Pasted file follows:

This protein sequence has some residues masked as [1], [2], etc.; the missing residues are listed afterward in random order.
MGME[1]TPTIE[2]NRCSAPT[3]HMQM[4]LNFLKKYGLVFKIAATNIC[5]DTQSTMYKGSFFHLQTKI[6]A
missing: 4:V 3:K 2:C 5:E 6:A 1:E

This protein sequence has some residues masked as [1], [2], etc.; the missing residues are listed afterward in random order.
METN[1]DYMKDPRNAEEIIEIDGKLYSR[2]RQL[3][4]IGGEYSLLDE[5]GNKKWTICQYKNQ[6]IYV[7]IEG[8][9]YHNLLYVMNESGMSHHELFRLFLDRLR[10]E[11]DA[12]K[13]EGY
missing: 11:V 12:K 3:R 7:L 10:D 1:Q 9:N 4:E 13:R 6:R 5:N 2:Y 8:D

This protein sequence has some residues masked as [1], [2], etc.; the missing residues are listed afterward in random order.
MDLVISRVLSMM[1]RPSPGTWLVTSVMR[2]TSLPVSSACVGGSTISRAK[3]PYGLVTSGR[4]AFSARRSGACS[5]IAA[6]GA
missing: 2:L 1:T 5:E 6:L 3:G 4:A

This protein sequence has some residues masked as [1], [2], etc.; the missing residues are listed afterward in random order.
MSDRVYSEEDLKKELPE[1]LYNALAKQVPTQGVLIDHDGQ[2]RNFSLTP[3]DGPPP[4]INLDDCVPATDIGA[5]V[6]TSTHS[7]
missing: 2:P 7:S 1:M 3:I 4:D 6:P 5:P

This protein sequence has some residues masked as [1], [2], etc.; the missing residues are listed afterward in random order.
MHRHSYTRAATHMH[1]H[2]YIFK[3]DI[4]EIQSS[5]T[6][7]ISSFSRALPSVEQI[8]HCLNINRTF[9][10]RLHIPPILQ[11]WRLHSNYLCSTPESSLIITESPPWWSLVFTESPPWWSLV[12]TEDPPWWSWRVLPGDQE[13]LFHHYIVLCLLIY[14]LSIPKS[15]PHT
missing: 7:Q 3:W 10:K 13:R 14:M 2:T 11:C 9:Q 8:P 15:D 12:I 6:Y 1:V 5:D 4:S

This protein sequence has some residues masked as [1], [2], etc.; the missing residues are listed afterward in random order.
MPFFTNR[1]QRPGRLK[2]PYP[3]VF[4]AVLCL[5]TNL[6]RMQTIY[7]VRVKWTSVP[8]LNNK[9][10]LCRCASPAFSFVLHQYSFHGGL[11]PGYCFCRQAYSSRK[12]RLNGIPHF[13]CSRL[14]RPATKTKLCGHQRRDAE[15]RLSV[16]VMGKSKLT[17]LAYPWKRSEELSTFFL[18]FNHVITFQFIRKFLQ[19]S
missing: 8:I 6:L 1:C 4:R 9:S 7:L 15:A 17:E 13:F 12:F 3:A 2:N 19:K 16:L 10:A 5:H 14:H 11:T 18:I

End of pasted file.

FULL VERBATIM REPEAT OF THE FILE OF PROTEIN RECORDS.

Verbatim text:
This protein sequence has some residues masked as [1], [2], etc.; the missing residues are listed afterward in random order.
MGME[1]TPTIE[2]NRCSAPT[3]HMQM[4]LNFLKKYGLVFKIAATNIC[5]DTQSTMYKGSFFHLQTKI[6]A
missing: 4:V 3:K 2:C 5:E 6:A 1:E

This protein sequence has some residues masked as [1], [2], etc.; the missing residues are listed afterward in random order.
METN[1]DYMKDPRNAEEIIEIDGKLYSR[2]RQL[3][4]IGGEYSLLDE[5]GNKKWTICQYKNQ[6]IYV[7]IEG[8][9]YHNLLYVMNESGMSHHELFRLFLDRLR[10]E[11]DA[12]K[13]EGY
missing: 11:V 12:K 3:R 7:L 10:D 1:Q 9:N 4:E 13:R 6:R 5:N 2:Y 8:D

This protein sequence has some residues masked as [1], [2], etc.; the missing residues are listed afterward in random order.
MDLVISRVLSMM[1]RPSPGTWLVTSVMR[2]TSLPVSSACVGGSTISRAK[3]PYGLVTSGR[4]AFSARRSGACS[5]IAA[6]GA
missing: 2:L 1:T 5:E 6:L 3:G 4:A

This protein sequence has some residues masked as [1], [2], etc.; the missing residues are listed afterward in random order.
MSDRVYSEEDLKKELPE[1]LYNALAKQVPTQGVLIDHDGQ[2]RNFSLTP[3]DGPPP[4]INLDDCVPATDIGA[5]V[6]TSTHS[7]
missing: 2:P 7:S 1:M 3:I 4:D 6:P 5:P

This protein sequence has some residues masked as [1], [2], etc.; the missing residues are listed afterward in random order.
MHRHSYTRAATHMH[1]H[2]YIFK[3]DI[4]EIQSS[5]T[6][7]ISSFSRALPSVEQI[8]HCLNINRTF[9][10]RLHIPPILQ[11]WRLHSNYLCSTPESSLIITESPPWWSLVFTESPPWWSLV[12]TEDPPWWSWRVLPGDQE[13]LFHHYIVLCLLIY[14]LSIPKS[15]PHT
missing: 7:Q 3:W 10:K 13:R 14:M 2:T 11:C 9:Q 8:P 15:D 12:I 6:Y 1:V 5:D 4:S

This protein sequence has some residues masked as [1], [2], etc.; the missing residues are listed afterward in random order.
MPFFTNR[1]QRPGRLK[2]PYP[3]VF[4]AVLCL[5]TNL[6]RMQTIY[7]VRVKWTSVP[8]LNNK[9][10]LCRCASPAFSFVLHQYSFHGGL[11]PGYCFCRQAYSSRK[12]RLNGIPHF[13]CSRL[14]RPATKTKLCGHQRRDAE[15]RLSV[16]VMGKSKLT[17]LAYPWKRSEELSTFFL[18]FNHVITFQFIRKFLQ[19]S
missing: 8:I 6:L 1:C 4:R 9:S 7:L 15:A 17:E 13:F 12:F 3:A 2:N 19:K 16:L 10:A 5:H 14:H 11:T 18:I